A crowd at the Urban Air Market. The San Francisco-based festival is branching out to Berkeley and Oakland locations. Photo: Urban Air Market
A crowd at the Urban Air Market. The San Francisco-based festival is branching out to Berkeley and Oakland locations. Photo: Urban Air Market

The Urban Air Market, a festival for local designers, is hosting its first East Bay event in Berkeley on Saturday June 20. The Berkeley market, which has been in the works for nearly ten months, will set up shop on Allston Way adjacent to the weekly farmers market on Center Street.

Vendors hail from across the Bay Area and are independent artists, designers, and curators who use environmentally friendly and sustainable practices to create their products. Repurposed hardware, vintage-style, even products scavenged from landfills and reworked as high-end sustainable goods and fashion, are all markers of a UAM vendor.

Inspecting the wares. Vendors are chosen for both their product and the process that goes into creating it. Photo: Urban Air Market

The expansion of the market to Berkeley was inspired by a trend, noticed by UAM founder Danielle Cohen, of designers and artists leaving San Francisco to set up shop across the bay.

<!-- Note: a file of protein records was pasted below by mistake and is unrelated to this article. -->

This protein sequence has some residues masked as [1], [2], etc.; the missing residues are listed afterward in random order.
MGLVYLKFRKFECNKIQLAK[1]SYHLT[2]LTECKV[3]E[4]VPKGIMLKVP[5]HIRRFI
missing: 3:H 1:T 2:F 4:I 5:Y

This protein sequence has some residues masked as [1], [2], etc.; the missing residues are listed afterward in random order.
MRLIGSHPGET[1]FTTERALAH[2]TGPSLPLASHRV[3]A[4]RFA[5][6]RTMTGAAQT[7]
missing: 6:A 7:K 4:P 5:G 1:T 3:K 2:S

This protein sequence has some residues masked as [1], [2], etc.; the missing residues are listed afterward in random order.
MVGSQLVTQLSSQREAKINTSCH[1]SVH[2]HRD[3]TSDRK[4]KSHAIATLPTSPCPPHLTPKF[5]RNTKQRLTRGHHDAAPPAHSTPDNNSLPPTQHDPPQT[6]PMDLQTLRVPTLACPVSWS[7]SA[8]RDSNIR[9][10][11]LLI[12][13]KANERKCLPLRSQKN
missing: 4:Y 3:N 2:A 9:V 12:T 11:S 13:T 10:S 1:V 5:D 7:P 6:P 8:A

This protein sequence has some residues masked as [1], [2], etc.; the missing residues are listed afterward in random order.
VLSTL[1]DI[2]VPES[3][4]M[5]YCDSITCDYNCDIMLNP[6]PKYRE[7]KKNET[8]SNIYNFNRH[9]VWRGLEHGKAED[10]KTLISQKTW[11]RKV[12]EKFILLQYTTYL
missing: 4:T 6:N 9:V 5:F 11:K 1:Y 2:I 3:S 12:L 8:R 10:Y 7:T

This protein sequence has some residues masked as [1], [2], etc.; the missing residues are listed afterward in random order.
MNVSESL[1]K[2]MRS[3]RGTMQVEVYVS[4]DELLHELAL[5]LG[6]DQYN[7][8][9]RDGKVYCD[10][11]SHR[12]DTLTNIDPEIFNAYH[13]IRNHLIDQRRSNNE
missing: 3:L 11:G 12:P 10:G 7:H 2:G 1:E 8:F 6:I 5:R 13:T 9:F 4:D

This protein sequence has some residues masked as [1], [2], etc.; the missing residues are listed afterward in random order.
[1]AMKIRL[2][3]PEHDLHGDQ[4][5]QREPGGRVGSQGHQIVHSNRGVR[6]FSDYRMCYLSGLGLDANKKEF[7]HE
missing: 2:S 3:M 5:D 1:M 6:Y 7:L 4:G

“Many of the creative artist communities have moved over to the East Bay,” Cohen said.

Mandee Banga, the communications manager for UAM, said that the market will bring high fashion to Berkeley, a previously unfilled niche in this laid-back city.

“Berkeley is lacking high-end retail, fashion retail,” Banga said, though “there are a lot of other types of shops.”

Photo: Urban Air Market

The market originated in San Francisco ten years ago and is the largest outdoor design festival in the country. The UAM team carefully curates the stalls at the festival, looking for designers that walk the sustainability walk as well as talking the talk. The 100 or so vendors at each show craft sustainably sourced or recycled material into jewelry, clothes, furniture and more to showcase the fact that shopping is not necessarily wasteful.

“We love the process that goes behind it,” Banga said of the market’s wares.

Banga described the market’s shopping base as “hard-core, eco-friendly environmentalist shoppers” who are attracted by UAM’s focus on sustainable design. “They live that type of lifestyle,” she added.

But the markets, with music, activities, fashion, and curios, attract the whole community.

“Shoppers attend with their kids and dogs,” Cohen said, and what, at first, was a “for artists by artists” event has evolved to include “more serious shoppers,” as well as the artist or the casual passerby.

“It’s everyone,” Banga said.

Eden Teller, a junior at Macalester College in Saint Paul, Minnesota, is a Berkeleyside summer intern. She is majoring in media and cultural studies and minoring in geology.

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Eden Teller is a freelance reporter, writer and amateur gardener. She began reporting for Berkeleyside as an intern in 2013 and continued her career with a B.A. in Media Studies from Macalester College...